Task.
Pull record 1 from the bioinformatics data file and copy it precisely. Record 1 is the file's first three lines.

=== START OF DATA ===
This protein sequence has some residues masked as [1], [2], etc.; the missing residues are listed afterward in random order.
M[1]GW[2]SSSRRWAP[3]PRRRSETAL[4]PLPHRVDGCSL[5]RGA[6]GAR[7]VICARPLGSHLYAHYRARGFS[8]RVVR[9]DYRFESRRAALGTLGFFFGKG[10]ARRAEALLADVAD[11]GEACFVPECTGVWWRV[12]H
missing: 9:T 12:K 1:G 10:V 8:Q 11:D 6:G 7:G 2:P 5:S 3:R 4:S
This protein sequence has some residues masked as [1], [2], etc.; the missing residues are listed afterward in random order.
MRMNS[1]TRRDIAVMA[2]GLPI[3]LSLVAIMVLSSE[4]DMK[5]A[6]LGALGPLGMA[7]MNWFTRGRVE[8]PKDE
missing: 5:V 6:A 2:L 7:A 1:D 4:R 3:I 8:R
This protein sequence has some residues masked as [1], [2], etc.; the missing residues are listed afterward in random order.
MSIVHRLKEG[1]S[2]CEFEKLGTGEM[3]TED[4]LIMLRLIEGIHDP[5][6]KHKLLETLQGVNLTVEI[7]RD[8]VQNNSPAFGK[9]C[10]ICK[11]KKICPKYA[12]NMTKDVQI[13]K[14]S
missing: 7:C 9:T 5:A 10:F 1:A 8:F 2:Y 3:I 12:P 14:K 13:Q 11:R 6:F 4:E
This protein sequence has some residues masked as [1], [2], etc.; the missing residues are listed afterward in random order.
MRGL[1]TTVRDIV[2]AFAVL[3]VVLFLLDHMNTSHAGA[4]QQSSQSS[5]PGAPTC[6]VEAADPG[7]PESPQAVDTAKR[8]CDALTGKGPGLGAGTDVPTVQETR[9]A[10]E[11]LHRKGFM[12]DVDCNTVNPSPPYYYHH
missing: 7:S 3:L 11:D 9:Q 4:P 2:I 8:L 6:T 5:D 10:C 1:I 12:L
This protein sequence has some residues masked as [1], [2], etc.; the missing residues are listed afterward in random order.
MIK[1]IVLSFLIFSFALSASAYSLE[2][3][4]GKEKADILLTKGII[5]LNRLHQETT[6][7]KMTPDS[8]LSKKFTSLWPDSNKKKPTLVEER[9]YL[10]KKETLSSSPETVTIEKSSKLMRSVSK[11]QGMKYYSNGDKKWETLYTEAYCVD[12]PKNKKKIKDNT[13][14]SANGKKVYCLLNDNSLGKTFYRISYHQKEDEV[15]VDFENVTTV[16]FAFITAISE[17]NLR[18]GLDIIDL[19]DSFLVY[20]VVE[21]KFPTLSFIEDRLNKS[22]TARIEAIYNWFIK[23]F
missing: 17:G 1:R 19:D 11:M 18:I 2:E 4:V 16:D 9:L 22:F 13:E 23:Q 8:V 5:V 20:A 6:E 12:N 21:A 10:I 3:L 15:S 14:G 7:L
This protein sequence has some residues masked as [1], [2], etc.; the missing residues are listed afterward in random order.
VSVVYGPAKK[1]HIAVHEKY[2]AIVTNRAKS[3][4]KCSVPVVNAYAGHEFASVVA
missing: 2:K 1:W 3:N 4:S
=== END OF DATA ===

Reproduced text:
This protein sequence has some residues masked as [1], [2], etc.; the missing residues are listed afterward in random order.
M[1]GW[2]SSSRRWAP[3]PRRRSETAL[4]PLPHRVDGCSL[5]RGA[6]GAR[7]VICARPLGSHLYAHYRARGFS[8]RVVR[9]DYRFESRRAALGTLGFFFGKG[10]ARRAEALLADVAD[11]GEACFVPECTGVWWRV[12]H
missing: 9:T 12:K 1:G 10:V 8:Q 11:D 6:G 7:G 2:P 5:S 3:R 4:S